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Detailing advice

Long story short my car had paint overspray all over it. Every panel. I has been there for about 2 months because my life has been taken over my a small human who is very demanding. :slight_smile: I took the car to the detailer to get an estimate on removing the paint. When I qouted that price to my hubby, he decided he wanted to try before we spend $$ on it. So any advice on removing overspray from the car without damaging the overcoat would be much appreciated. Thanks.

Can you tell what kind of overspray it was?

Latex based, clean car with high content Isopropyl alcohol. Apply a good coat of wax afterwards
Rattle can spray, clean car with WD-40. Apply a good coat of wax afterwards
Other paints may come off with clay bar from auto parts/Walmart. This will most likely work on all surfaces except the plastic trim pieces. You can try it there but results will vary. Do not spend a lot of time on the rubber seals around the doors and windows. Apply a good coat of wax afterwards

Congratulations on the new addition.

Unless the car had a good coat of wax on it before the overspray happened and that wax was not removed (if you had repair work done they would have removed the wax as a psrt of surface preparation), than the process will be tricky. But and body shop can do it. possibly at a reasonable cost. It involves using a microscopic abrasive such as Clay Bar or even Polishing Compound. Done by a practiced pro it’s not risky, but a beginner can easily leave sqirl marks and/or even eat through the clearcoat.

Ask a bodyshop or two what they’d charge.

A clay bar probably would have done the trick two months ago. However, now that the paint has cured, I’d say there’s a 50-50 chance of it working now.

Thanks for the fast replies. I’m not sure what type of paint. It is overspray from a local company spraying their roof. Wanted to see if there were any other options.

Do not use an abrasive on this. I assumed, as did others, that you were referring to a paint overspray. A roof sealant is an entirely different problem.

Try a citrus based cleaner. If that doesn’t work, try a bug & tar remover like “Goo Gone”. Then wash and wax the finish after.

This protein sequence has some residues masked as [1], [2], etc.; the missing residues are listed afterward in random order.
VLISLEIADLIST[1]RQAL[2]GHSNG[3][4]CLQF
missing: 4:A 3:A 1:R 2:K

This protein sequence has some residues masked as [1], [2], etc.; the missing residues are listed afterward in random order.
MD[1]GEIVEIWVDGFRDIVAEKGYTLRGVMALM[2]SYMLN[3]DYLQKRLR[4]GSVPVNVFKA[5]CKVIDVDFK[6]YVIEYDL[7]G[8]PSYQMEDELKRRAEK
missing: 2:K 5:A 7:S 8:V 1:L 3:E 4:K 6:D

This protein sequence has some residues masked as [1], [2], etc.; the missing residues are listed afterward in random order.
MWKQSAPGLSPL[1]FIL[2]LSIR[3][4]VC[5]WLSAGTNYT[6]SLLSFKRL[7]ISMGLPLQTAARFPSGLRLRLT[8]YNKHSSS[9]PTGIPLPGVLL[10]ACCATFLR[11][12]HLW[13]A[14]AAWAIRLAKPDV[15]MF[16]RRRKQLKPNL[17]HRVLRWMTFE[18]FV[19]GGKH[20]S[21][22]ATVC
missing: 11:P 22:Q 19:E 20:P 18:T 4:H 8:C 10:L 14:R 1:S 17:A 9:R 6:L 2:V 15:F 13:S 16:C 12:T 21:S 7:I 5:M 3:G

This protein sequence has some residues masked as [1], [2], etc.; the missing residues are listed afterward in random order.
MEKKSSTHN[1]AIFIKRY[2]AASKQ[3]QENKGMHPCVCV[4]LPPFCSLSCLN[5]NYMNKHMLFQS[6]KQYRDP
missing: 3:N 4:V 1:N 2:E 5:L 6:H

Why isn’t this company’s insurance covering this?

I had a black vehicle covered in white over spray from a company painting a building next door to my car and not notifying anyone… I assume this is what you mean by painting the building roof? My car had over spray on it for about 2 months in southern heat and clay bar took it off. It was a lot of work but yes is can be taken off.

Up here in the northeast roof spraying is usually a sealer, often tar based and sometimes a spray rubber, depending on the magnitude of the problem being solved. Anything larger than a small problem will need a tar-based spray.

A company I used to work for many years ago had a roofing company put a rubberized spray sealant on part of their roof. There were over 100 cars in the parking lot that got overspray on them. The roofer’s insurance company hired a professional outfit to come in and remove it. They set up a tent and ran the vehicles thru in assembly line fashion. The first step was a wash. I don’t know if they used anything special. The next step was to literally SHAVE the overspray off of the (former) top coat. They had a little gizmo that held razor blades that were anywhere from 1" to 4" wide depending on the area being shaved. The guys doing the work were so good at it that they didn’t appear to even touch the top coat, but they followed up with a good buff and wax. My car never looked better.

I wonder how well WD-40 would work on this type of issue. It does pretty good on removing road tar from lower portions of the car body.

Th paint can just be flipped off with a fingernail, not much effort. I think it’s just acrylic and the clay bar will probably take it off. My husband is going to try on Sunday/Monday, just a small space to see what happens. If it starts going south, we’ll take it in to have it cleaned professionally. Insurance will cover it but we have to pay deductable. Thanks for all the advice.